LONDON (Reuters) - Children’s author Jacqueline Wilson said on Monday she thinks young people are growing up too quickly, an opinion backed up by a survey showing over half of parents think childhood is over by the age of 11.
Teenagers are acting older at an “alarmingly young age”, says Wilson, 62.
Among her best-known titles are “The Story of Tracy Beaker” about a 10-year-old growing up in a children’s home and “Girls in Love”, a tale of hairstyles, boyfriends and make-up.
The ICM survey of almost 1,200 parents with children aged under 18, by publisher Random House, found that more than half believe children are “young adults” at 11.
Almost three-quarters allow their children to drink alcohol before they are 18. Almost half allow their 16 year-olds to spend a night at their respective partner’s house.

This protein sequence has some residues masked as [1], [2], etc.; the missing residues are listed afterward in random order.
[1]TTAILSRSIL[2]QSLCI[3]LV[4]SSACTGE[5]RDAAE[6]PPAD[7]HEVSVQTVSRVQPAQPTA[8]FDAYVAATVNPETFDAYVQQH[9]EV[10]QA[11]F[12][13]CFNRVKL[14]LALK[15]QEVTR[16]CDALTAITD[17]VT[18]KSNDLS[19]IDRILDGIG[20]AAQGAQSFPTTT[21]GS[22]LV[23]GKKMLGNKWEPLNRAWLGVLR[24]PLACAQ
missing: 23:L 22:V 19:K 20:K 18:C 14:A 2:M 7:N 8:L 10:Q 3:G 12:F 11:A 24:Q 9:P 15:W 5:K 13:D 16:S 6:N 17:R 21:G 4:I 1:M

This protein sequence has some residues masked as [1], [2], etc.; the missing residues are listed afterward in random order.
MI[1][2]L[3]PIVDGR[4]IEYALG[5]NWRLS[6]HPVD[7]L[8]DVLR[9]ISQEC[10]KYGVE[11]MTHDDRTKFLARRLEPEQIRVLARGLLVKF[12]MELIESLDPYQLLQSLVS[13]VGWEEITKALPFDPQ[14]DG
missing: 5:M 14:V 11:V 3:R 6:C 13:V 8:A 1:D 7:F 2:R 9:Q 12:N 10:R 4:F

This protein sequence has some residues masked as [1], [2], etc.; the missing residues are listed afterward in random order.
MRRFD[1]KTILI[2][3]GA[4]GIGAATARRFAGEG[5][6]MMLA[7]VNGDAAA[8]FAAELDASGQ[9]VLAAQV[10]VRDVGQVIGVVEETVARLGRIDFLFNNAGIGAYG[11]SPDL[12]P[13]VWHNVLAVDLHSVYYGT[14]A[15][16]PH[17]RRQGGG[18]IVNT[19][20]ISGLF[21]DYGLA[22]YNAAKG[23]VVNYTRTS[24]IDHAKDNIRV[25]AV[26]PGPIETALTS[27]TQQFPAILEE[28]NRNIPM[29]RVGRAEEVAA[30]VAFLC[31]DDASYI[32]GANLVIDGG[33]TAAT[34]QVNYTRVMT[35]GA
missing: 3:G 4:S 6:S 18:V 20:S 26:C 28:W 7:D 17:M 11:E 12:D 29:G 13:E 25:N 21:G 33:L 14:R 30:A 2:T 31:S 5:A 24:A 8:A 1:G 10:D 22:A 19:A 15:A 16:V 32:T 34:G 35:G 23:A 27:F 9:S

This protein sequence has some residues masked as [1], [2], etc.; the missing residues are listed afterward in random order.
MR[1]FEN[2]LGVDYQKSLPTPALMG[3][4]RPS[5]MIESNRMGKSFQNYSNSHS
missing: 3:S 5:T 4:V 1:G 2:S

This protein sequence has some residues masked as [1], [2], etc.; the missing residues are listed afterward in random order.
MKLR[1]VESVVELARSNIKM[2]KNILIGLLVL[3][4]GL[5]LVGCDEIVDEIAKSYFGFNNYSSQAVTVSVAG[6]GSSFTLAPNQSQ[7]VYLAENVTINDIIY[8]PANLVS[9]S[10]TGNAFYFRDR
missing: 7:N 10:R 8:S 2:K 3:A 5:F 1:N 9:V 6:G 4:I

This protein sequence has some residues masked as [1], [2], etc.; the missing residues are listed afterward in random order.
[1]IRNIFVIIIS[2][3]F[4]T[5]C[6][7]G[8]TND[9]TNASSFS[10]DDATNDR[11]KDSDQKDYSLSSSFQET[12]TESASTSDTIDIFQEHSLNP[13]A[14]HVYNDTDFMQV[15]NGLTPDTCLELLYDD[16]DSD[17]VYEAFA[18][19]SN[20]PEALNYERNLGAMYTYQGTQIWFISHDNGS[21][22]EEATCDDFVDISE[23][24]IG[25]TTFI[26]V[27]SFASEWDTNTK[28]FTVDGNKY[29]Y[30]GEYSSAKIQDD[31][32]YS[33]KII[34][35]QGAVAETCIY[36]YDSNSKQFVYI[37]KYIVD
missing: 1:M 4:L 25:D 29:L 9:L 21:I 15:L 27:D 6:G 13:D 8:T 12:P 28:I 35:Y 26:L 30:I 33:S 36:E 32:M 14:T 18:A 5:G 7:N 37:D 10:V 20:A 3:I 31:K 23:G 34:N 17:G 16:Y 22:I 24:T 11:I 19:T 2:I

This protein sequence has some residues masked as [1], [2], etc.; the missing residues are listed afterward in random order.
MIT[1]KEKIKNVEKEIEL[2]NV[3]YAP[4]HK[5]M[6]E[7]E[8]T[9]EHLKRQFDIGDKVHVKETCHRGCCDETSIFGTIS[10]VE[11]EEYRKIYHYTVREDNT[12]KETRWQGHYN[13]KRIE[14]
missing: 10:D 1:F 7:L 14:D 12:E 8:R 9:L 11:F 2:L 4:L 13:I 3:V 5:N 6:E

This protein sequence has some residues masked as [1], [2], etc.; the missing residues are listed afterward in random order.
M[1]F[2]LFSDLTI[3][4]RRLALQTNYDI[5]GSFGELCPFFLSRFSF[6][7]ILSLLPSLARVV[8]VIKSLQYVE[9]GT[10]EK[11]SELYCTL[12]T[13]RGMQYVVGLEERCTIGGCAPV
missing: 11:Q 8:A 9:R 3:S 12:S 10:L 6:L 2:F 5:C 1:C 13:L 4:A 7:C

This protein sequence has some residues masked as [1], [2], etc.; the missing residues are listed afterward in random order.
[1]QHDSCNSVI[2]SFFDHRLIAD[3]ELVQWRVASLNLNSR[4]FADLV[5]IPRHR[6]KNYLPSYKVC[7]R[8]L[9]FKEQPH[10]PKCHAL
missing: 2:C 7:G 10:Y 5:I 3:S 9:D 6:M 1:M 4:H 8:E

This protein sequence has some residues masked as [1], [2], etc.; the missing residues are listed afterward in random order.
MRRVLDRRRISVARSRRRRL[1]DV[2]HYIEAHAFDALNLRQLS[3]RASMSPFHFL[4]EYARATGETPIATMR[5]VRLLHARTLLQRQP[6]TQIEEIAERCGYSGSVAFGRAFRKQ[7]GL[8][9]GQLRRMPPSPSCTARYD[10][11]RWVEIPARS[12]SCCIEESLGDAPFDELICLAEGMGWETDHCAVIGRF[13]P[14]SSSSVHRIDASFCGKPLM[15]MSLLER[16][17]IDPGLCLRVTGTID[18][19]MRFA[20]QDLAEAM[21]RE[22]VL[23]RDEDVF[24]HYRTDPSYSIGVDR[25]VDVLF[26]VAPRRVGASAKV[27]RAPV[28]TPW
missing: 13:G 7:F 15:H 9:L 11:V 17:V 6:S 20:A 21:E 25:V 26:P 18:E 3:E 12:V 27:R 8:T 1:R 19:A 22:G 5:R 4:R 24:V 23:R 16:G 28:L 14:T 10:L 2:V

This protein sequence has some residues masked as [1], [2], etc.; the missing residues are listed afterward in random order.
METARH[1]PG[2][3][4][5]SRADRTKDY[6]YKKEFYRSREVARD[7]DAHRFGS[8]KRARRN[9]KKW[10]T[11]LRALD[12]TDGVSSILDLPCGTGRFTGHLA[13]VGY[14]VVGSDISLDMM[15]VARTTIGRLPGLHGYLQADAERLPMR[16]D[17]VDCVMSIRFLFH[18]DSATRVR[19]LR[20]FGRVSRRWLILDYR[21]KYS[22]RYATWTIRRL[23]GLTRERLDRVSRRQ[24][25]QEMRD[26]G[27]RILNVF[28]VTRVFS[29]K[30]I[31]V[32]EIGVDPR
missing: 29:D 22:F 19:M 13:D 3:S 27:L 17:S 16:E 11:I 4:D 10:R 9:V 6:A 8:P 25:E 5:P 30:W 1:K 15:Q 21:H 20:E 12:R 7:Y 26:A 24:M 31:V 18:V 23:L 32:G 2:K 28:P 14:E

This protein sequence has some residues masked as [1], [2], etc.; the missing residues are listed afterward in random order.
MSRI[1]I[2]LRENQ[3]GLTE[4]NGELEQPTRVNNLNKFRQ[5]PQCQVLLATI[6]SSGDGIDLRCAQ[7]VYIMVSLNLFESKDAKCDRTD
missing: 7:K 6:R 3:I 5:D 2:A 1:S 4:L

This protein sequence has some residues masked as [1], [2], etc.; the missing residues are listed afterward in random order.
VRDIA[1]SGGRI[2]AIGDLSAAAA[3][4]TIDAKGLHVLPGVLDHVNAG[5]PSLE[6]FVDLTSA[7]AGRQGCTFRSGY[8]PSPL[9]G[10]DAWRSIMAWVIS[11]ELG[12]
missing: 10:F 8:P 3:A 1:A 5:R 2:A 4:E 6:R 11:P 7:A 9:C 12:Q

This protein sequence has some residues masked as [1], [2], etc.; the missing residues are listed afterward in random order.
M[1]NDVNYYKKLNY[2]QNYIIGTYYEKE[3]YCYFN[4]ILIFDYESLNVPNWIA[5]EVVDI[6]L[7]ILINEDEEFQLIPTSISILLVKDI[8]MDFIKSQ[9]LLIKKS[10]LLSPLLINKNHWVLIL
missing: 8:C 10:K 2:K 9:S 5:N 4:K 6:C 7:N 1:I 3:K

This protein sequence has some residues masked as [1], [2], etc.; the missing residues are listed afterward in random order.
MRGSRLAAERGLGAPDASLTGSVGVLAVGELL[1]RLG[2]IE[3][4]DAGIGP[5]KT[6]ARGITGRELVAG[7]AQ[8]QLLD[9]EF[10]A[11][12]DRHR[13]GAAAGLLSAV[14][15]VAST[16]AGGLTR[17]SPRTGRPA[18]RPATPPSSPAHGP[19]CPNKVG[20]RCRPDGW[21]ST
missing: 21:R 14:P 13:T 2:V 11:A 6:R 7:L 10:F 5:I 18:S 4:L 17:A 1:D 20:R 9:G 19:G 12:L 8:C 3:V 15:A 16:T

Fifty-three percent of teenagers under 16 are allowed to stay out later than 11 p.m. while more than two-thirds of pre-teen girls are allowed to get their ears pierced.
The survey was commissioned by the publisher to help launch Wilson’s latest book: “My Sister Jodie”.
“I feel it is a real shame that children act like adults at an alarmingly early age,” she told The Times. “Because the narrators in my novels are teenagers, it may look as though I am pushing for teenagers to have more freedom.
“But it is not what I believe.”
She urged parents to be stubborn in not giving in to their children’s unreasonable demands.
“Parents need to take a stand, to tell their children ‘I don’t care if everyone else in the class is allowed to do this or that. You’re not,’” she said.
“No one wants a confrontation but adolescence is a tricky time and it is the nature of the beast that teenagers are a bit stroppy. You just have to accept that.”
Editing by Stephen Addison